June 24, 2009 12:30 – 1:30 PM
The emerging field of synthetic biology will allow researchers to create biological systems that do not occur naturally as well as to re-engineer existing biological systems to perform novel and beneficial tasks. As the science and its applications develop, a com... Read More
This episode: Bacteria unlike any other known life form!
A post by Manuel Sánchez, host of the Spanish blog, Curiosidades de al Microbiologia, on an article entitled "Physical Virology " that appeared in Nature Phyisics, discuses the ideas and potential of a new discipline that studies viruses from a physical perspective.
"Viruses are able to spont... Read More
Efforts to expunge micro-organisms from spacecraft assembly cleanrooms, and the spacecraft themselves, inadvertently select for the organisms that are often the most fit to survive long journeys in space. This has the risk of thwarting the goal of avoiding contaminating other celestial bodies, a... Read More
Michael Yarmolinsky, Scientist Emeritus in the Laboratory of Biochemistry and Molecular Biology of the Center for Cancer Research, National Cancer Institute, NIH, explores how the virulent, double-stranded DNA phage called Chi attacks only motile strains of bacteria.
Click source for more. Read More
This episode: Bacteria extend little hairs that could help clean up radioactive contamination!
Tomorrow starts the XVIII International Congress for Tropical Medicine and Malaria Conference here in Rio de Janeiro. I read Peter Hotez will be participating in a round-table session on “What is the future role of academic journals in the research, c... Read More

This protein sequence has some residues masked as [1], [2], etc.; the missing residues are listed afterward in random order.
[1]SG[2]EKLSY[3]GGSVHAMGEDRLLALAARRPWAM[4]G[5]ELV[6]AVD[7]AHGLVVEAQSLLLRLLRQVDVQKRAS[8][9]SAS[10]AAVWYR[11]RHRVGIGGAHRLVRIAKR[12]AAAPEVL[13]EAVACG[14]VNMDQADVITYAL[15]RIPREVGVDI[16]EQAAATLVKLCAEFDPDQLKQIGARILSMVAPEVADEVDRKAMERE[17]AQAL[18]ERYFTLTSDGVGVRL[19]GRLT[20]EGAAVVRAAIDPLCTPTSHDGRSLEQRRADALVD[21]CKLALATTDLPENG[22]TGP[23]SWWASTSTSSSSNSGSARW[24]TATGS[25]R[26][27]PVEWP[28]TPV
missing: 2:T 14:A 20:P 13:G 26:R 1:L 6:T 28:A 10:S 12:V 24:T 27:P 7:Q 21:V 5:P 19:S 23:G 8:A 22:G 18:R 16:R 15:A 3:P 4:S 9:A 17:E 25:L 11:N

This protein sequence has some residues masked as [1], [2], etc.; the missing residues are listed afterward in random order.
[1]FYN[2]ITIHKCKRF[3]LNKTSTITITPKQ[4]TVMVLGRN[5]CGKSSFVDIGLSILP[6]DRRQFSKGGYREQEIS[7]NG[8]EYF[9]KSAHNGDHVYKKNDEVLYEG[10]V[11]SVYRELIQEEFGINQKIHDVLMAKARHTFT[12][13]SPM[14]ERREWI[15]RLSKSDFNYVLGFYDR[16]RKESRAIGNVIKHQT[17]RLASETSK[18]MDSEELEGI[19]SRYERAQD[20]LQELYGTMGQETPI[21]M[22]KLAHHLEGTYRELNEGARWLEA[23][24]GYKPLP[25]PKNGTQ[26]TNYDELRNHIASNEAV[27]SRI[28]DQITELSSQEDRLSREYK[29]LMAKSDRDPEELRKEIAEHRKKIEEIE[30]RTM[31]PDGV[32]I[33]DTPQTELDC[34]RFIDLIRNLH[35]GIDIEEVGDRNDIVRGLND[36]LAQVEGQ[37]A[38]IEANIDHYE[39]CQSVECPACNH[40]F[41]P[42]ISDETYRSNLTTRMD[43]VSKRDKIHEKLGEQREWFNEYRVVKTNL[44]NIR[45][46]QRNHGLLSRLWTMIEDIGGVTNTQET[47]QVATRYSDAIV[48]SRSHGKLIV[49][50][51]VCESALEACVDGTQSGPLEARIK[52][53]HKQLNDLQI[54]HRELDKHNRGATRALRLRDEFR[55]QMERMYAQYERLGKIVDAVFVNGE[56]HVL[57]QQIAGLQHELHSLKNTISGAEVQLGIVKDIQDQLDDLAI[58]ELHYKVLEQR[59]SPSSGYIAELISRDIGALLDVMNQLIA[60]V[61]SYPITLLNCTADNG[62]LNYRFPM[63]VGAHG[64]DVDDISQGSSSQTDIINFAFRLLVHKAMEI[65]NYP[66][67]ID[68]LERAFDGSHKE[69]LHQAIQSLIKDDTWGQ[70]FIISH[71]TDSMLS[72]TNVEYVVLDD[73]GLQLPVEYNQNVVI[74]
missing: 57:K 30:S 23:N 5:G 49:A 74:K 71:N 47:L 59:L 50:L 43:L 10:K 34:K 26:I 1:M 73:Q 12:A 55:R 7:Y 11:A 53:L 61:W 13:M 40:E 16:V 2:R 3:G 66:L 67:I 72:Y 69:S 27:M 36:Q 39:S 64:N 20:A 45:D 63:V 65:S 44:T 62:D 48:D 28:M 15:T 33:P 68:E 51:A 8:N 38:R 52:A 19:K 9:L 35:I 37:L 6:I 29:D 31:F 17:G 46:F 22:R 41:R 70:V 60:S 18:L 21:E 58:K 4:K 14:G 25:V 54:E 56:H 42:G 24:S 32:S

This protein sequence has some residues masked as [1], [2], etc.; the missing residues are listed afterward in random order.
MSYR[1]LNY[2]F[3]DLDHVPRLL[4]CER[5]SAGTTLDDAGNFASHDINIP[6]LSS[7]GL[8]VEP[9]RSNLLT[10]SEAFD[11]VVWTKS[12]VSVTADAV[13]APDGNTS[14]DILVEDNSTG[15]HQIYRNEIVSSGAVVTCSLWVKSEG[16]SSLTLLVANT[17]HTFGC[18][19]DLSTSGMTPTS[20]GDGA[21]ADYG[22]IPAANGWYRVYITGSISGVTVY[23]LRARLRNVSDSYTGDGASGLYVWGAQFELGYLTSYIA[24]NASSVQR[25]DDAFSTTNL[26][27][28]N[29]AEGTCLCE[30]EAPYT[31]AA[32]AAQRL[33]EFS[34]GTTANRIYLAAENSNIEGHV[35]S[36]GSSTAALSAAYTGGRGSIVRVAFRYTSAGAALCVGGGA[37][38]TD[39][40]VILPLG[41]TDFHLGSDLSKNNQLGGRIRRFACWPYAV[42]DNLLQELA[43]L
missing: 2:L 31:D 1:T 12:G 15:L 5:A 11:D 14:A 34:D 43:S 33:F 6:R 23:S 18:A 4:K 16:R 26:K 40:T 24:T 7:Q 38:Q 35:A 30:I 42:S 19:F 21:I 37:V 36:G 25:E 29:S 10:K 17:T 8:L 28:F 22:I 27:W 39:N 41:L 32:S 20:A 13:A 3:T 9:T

Here's a nice demonstration video by Dr. Conor O'Bryne from the Dept. of Microbiology at National University of Ireland, Galway, showing how to perform a serial dilution on a liquid food sample (in this case raw unpasteurised milk). The raw milk sample is diluted down to 1/1000 in a sterile dil... Read More
In this video Stephen L. Mayo, Bren Professor of Biology and Chemistry, California Institute of Technology, discusses the challenges of designing new proteins that fold into a particular structure or perform a particular function. One method is to computationally design a protein based solely up... Read More
El Podcast del Microbio" Nº 159 : Herpes Simplex Virus-1. Read More
Now that we have experienced several months of the H1N1 pandemic, what have we learned about how it was handled? Watch Dr. Nicole Lurie (U.S. Department of Health and Human Services) and Dr. Kathryn Edwards (Vanderbilt University), discuss the public health responses to H1N1. Participants compar... Read More
Los ciclos de vida de los hongos son bastante complejas, con algunos que tienen fases sexuales, otros asexuales, y otros, ambas; y para complicar las cosas, las fases pueden llevar nombres diferentes. Es... Read More
El podcast del Microbio Nº 222 and 223 summarize two articles published in Medical Mycology about the finding of the ecolog... Read More
El podcast del Microbio Nº199 conmemorates the 50th aniversary of Yuri Gagarin spaceflight by describing some "microbial si... Read More
El podcast del Microbio Nº207 summarize Vincent Racaniello's post on the relationship between retroviruses and amyotrophic ... Read More
Last March, there was a measles outbreak in the Spanish town of Alicante due to the lack of effective vaccination as a result of... Read More
This episode: Plant viruses work together to infect better!
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Jonathan Eisen (@phylogenomics on Twitter) has a new post on his The Tree of Life blog that looks at why the paper "Phylogenetic structure of the prokaryotic domain: The primary kingdoms" by Carl Woese and George Fox may be the most important paper (see http://www.pnas.org/content/74/11/5088.ful... Read More
Bacteria have been sexually promiscuous, swapping genes with gusto, for a very long time. More than 15% of E. coli's genome has arrived via horizontal gene transfer (HGT), with some 200 installments having turned up since it diverged from Salmonella 100 million years ago. And, as you are probabl... Read More